When creating a new product, one of the main points to think about is how it is going to create revenue for your company. And sometimes the question can be kind of confusing and even scary.
At Saastr 2019, one of the topics of discussion was precisely how to scale revenue but through indirect channels and the importance of taking them into consideration when getting started with building a platform, a conversation between Vicki Lin, Head of Ecosystem at Stripe, Niall Wall, SVP of BD, Channels + Emerging Businesses at Box and Ceci Stallsmith, Director of Platform Marketing at Slack.
During the conference, one of the main points the speakers talked about was the importance of focusing on developers and APIs because they’re a core part of the DNA of any platform or ecosystem.
Throughout the talk, the speakers all agreed on one thing: you need to have flexibility in order to last. Niall Wall shared how Box started as a consumer file sharing company and how later on it pivoted to focus on enterprise and how this started as a freemium service. Meanwhile, Cece Stallsmith talked about the importance of having a market fit for your product. Having that market fit in the beginning, allows for customers to start trying it out thus increasing the chances of developers and partners to see you and think they will be able to leverage that effectively for their products, generating demand that kicks up the useful integrations on your product that make it more useful.
“Slack built its first 80 integrations in-house. That created a lot of demand but opening the APIs to the public and creating a directory of apps has brought a lot of growth and success to the platform (...) convincing the engineering team to invest in creating 80 apps was easy and our 2013-2014 growth was due in part to integrations and it was obvious that we needed people to be able to build more integrations on us” - Cece Stallsmith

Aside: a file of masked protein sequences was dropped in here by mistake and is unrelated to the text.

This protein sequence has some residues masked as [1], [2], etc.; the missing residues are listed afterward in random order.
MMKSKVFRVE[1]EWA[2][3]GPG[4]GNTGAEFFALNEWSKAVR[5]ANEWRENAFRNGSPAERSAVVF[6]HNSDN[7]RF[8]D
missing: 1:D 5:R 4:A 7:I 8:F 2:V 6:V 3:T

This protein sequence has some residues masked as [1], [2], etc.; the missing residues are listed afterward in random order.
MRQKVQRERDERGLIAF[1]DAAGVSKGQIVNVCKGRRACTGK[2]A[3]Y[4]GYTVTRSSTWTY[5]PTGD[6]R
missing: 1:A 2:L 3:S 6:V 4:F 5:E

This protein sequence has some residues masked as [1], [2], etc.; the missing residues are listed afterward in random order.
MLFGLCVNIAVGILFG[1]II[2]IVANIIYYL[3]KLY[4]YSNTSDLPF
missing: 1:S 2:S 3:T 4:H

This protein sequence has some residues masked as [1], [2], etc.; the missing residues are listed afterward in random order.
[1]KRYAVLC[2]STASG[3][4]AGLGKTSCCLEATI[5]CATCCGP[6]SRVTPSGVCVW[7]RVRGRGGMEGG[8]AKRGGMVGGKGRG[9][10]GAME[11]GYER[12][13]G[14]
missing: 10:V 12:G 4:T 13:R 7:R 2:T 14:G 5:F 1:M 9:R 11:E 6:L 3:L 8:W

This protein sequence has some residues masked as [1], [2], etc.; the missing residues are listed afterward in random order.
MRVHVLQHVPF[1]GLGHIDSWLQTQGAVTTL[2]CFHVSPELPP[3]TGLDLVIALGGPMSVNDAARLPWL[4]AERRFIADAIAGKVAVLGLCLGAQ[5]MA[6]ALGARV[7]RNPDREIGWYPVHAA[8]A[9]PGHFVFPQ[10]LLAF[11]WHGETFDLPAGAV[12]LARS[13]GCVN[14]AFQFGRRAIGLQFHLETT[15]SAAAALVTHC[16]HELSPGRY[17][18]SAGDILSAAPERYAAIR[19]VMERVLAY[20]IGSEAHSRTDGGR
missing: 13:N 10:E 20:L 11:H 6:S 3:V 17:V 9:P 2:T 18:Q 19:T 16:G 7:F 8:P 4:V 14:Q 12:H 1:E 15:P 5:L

As of 2019, Slack’s directory carries over 1000+ integrations. Like Ceci has mentioned, opening their API has brought great success to their business and has allowed for integrations that go far and beyond their initial 80 integrations, like our Stand-bot app (a Slack and Jira integration) that enables remote and distributed teams to run stand-ups in Slack and allows them to integrate with Jira (in cloud and server) and report on their issues.
But how do you know how to scale a business?
It’s indispensable to learn how to measure the value of your platform or ecosystem. For Slack, the 80 integrations help the team knew that it was making the product “stickier” because users were using those integrations every day.
Scaling a business starts from being able to measure the value it provides after identifying what are the challenges that it is tackling.
“You don’t build an ecosystem just to build it but to be solving a business or a compelling business problem (...) for us it was “here’s a real problem that our users are facing, they want to onboard their customers and make it easy for them to accept and manage payments. So that makes it easy to measure value” - Vicky Lin
What are the trapdoors to avoid when building a platform?
It is crucial to understand the way you want your business to operate. You shouldn’t assume that your idea is going to be successful from the get-go but the contrary, as it will allow your team to create your tooling around that. You don’t want to be giving away free versions to everyone because that would mean a lot of people would use the product but it won’t allow it to scale.
Before deciding if your product will have trials or tiers, you need to make sure you identify a “why” before building it and that APIs are world class as the rest of your product.
“The more value you provide to developers, the more likely they’re gonna give you their attention” - Vicky Lin